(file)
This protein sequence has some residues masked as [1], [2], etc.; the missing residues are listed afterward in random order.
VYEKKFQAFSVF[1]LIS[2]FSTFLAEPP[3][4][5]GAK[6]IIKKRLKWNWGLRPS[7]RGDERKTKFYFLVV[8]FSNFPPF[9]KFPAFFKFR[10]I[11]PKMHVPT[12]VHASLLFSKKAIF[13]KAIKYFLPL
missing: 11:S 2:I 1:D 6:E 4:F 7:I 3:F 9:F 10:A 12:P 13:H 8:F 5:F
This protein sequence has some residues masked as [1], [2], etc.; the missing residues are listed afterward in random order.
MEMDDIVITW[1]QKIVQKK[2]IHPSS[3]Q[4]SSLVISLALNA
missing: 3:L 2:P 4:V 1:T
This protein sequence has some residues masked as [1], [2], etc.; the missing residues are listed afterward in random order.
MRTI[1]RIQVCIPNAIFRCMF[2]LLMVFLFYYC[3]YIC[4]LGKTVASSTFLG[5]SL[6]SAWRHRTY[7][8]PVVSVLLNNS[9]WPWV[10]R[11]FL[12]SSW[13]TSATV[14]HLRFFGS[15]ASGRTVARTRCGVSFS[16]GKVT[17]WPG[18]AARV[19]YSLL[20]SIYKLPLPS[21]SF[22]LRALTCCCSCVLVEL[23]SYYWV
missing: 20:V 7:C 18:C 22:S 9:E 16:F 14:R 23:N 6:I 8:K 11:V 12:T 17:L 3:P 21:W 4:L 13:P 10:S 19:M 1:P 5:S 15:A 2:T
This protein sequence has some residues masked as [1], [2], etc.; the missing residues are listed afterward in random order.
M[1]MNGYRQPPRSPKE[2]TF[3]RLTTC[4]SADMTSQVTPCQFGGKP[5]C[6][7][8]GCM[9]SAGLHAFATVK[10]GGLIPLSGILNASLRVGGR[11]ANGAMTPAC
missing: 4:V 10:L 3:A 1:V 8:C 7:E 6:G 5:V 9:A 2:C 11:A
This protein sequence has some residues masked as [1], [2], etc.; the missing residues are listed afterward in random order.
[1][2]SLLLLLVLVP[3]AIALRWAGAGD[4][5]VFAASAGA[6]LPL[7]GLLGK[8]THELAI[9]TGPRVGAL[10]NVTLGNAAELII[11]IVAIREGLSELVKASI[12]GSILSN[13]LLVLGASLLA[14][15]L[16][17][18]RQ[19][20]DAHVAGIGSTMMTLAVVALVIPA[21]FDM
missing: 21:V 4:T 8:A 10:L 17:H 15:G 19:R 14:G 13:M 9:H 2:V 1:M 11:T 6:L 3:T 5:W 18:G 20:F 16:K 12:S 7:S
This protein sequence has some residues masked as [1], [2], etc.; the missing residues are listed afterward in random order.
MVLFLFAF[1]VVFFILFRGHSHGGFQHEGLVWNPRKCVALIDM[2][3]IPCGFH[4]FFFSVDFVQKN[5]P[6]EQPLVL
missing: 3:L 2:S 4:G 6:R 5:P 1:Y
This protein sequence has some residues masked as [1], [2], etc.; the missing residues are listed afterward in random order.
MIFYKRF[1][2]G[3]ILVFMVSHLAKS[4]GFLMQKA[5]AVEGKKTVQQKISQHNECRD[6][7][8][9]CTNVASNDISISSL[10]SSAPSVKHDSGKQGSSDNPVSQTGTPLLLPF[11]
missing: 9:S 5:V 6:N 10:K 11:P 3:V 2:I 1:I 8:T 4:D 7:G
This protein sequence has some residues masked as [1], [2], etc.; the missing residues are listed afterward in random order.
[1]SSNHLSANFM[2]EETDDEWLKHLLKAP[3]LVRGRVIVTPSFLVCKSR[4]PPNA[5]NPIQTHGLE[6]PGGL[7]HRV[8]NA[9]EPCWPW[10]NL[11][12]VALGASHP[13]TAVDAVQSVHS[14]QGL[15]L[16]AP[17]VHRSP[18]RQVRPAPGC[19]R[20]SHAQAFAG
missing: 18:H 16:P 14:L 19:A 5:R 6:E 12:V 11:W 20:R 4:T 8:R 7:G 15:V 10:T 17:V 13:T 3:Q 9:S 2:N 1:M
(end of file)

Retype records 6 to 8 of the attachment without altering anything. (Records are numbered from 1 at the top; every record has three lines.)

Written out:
This protein sequence has some residues masked as [1], [2], etc.; the missing residues are listed afterward in random order.
MVLFLFAF[1]VVFFILFRGHSHGGFQHEGLVWNPRKCVALIDM[2][3]IPCGFH[4]FFFSVDFVQKN[5]P[6]EQPLVL
missing: 3:L 2:S 4:G 6:R 5:P 1:Y
This protein sequence has some residues masked as [1], [2], etc.; the missing residues are listed afterward in random order.
MIFYKRF[1][2]G[3]ILVFMVSHLAKS[4]GFLMQKA[5]AVEGKKTVQQKISQHNECRD[6][7][8][9]CTNVASNDISISSL[10]SSAPSVKHDSGKQGSSDNPVSQTGTPLLLPF[11]
missing: 9:S 5:V 6:N 10:K 11:P 3:V 2:I 1:I 8:T 4:D 7:G
This protein sequence has some residues masked as [1], [2], etc.; the missing residues are listed afterward in random order.
[1]SSNHLSANFM[2]EETDDEWLKHLLKAP[3]LVRGRVIVTPSFLVCKSR[4]PPNA[5]NPIQTHGLE[6]PGGL[7]HRV[8]NA[9]EPCWPW[10]NL[11][12]VALGASHP[13]TAVDAVQSVHS[14]QGL[15]L[16]AP[17]VHRSP[18]RQVRPAPGC[19]R[20]SHAQAFAG
missing: 18:H 16:P 14:L 19:A 5:R 6:E 12:V 11:W 20:R 4:T 8:R 7:G 15:V 10:T 17:V 13:T 3:Q 9:S 2:N 1:M